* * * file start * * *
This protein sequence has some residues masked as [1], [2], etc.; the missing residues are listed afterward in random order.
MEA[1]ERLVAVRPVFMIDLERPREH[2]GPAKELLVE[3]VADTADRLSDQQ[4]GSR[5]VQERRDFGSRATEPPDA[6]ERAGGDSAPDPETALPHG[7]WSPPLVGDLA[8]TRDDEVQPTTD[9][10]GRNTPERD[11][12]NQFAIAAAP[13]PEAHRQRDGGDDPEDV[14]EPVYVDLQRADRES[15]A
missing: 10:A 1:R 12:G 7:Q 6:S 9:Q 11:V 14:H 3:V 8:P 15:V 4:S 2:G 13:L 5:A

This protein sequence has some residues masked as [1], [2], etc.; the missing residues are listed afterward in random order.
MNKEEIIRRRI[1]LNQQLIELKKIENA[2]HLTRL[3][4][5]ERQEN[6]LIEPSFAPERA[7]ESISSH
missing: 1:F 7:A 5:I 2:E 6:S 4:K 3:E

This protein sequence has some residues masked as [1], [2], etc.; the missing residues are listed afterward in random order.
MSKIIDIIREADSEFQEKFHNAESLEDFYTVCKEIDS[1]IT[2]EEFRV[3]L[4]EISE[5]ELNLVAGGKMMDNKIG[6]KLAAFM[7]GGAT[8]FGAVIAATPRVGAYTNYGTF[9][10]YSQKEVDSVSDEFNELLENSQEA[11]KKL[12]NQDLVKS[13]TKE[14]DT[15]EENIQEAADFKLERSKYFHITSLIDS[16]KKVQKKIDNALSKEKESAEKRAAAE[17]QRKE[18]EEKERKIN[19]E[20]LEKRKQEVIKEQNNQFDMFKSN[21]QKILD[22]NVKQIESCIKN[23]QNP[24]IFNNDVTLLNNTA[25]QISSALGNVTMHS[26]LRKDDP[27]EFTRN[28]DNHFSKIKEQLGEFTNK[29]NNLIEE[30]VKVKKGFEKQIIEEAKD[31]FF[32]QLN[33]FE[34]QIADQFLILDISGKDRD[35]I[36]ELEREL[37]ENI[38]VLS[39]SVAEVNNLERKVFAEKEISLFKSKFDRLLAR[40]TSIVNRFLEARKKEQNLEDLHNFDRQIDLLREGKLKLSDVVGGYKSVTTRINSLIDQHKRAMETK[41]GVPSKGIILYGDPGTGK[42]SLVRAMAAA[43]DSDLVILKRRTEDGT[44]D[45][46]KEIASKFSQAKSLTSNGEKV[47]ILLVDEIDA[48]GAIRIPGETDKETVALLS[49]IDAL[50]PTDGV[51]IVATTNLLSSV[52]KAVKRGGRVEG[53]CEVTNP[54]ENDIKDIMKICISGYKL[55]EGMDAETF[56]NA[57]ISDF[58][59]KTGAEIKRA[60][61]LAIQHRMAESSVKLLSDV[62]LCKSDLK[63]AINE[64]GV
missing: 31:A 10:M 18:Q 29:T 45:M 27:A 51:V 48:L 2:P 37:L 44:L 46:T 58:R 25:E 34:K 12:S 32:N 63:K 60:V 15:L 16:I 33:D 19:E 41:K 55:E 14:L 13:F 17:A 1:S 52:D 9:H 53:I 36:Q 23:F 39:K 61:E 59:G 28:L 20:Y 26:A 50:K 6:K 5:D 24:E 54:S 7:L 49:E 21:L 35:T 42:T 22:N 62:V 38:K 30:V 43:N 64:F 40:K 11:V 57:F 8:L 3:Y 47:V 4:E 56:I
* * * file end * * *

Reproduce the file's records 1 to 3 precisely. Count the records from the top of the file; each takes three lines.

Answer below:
This protein sequence has some residues masked as [1], [2], etc.; the missing residues are listed afterward in random order.
MEA[1]ERLVAVRPVFMIDLERPREH[2]GPAKELLVE[3]VADTADRLSDQQ[4]GSR[5]VQERRDFGSRATEPPDA[6]ERAGGDSAPDPETALPHG[7]WSPPLVGDLA[8]TRDDEVQPTTD[9][10]GRNTPERD[11][12]NQFAIAAAP[13]PEAHRQRDGGDDPEDV[14]EPVYVDLQRADRES[15]A
missing: 10:A 1:R 12:G 7:Q 6:S 9:Q 11:V 14:H 3:V 8:P 15:V 4:S 2:G 13:L 5:A

This protein sequence has some residues masked as [1], [2], etc.; the missing residues are listed afterward in random order.
MNKEEIIRRRI[1]LNQQLIELKKIENA[2]HLTRL[3][4][5]ERQEN[6]LIEPSFAPERA[7]ESISSH
missing: 1:F 7:A 5:I 2:E 6:S 4:K 3:E

This protein sequence has some residues masked as [1], [2], etc.; the missing residues are listed afterward in random order.
MSKIIDIIREADSEFQEKFHNAESLEDFYTVCKEIDS[1]IT[2]EEFRV[3]L[4]EISE[5]ELNLVAGGKMMDNKIG[6]KLAAFM[7]GGAT[8]FGAVIAATPRVGAYTNYGTF[9][10]YSQKEVDSVSDEFNELLENSQEA[11]KKL[12]NQDLVKS[13]TKE[14]DT[15]EENIQEAADFKLERSKYFHITSLIDS[16]KKVQKKIDNALSKEKESAEKRAAAE[17]QRKE[18]EEKERKIN[19]E[20]LEKRKQEVIKEQNNQFDMFKSN[21]QKILD[22]NVKQIESCIKN[23]QNP[24]IFNNDVTLLNNTA[25]QISSALGNVTMHS[26]LRKDDP[27]EFTRN[28]DNHFSKIKEQLGEFTNK[29]NNLIEE[30]VKVKKGFEKQIIEEAKD[31]FF[32]QLN[33]FE[34]QIADQFLILDISGKDRD[35]I[36]ELEREL[37]ENI[38]VLS[39]SVAEVNNLERKVFAEKEISLFKSKFDRLLAR[40]TSIVNRFLEARKKEQNLEDLHNFDRQIDLLREGKLKLSDVVGGYKSVTTRINSLIDQHKRAMETK[41]GVPSKGIILYGDPGTGK[42]SLVRAMAAA[43]DSDLVILKRRTEDGT[44]D[45][46]KEIASKFSQAKSLTSNGEKV[47]ILLVDEIDA[48]GAIRIPGETDKETVALLS[49]IDAL[50]PTDGV[51]IVATTNLLSSV[52]KAVKRGGRVEG[53]CEVTNP[54]ENDIKDIMKICISGYKL[55]EGMDAETF[56]NA[57]ISDF[58][59]KTGAEIKRA[60][61]LAIQHRMAESSVKLLSDV[62]LCKSDLK[63]AINE[64]GV
missing: 31:A 10:M 18:Q 29:T 45:M 27:A 51:V 48:L 2:P 37:L 44:L 46:T 58:R 25:E 34:K 12:S 32:N 63:K 60:V 15:L 16:I 33:D 19:E 41:K 55:E 14:L 13:F 17:A 1:S 52:D 9:H 53:I 36:Q 23:F 39:K 61:E 59:G 28:L 20:Y 26:A 50:K 6:K 5:D 24:E 54:S 7:L 49:E 21:L 35:T 42:T 22:N 62:V 38:K 30:V 43:N 64:F 40:K 11:V 57:F 8:L 3:Y 47:V 4:E 56:I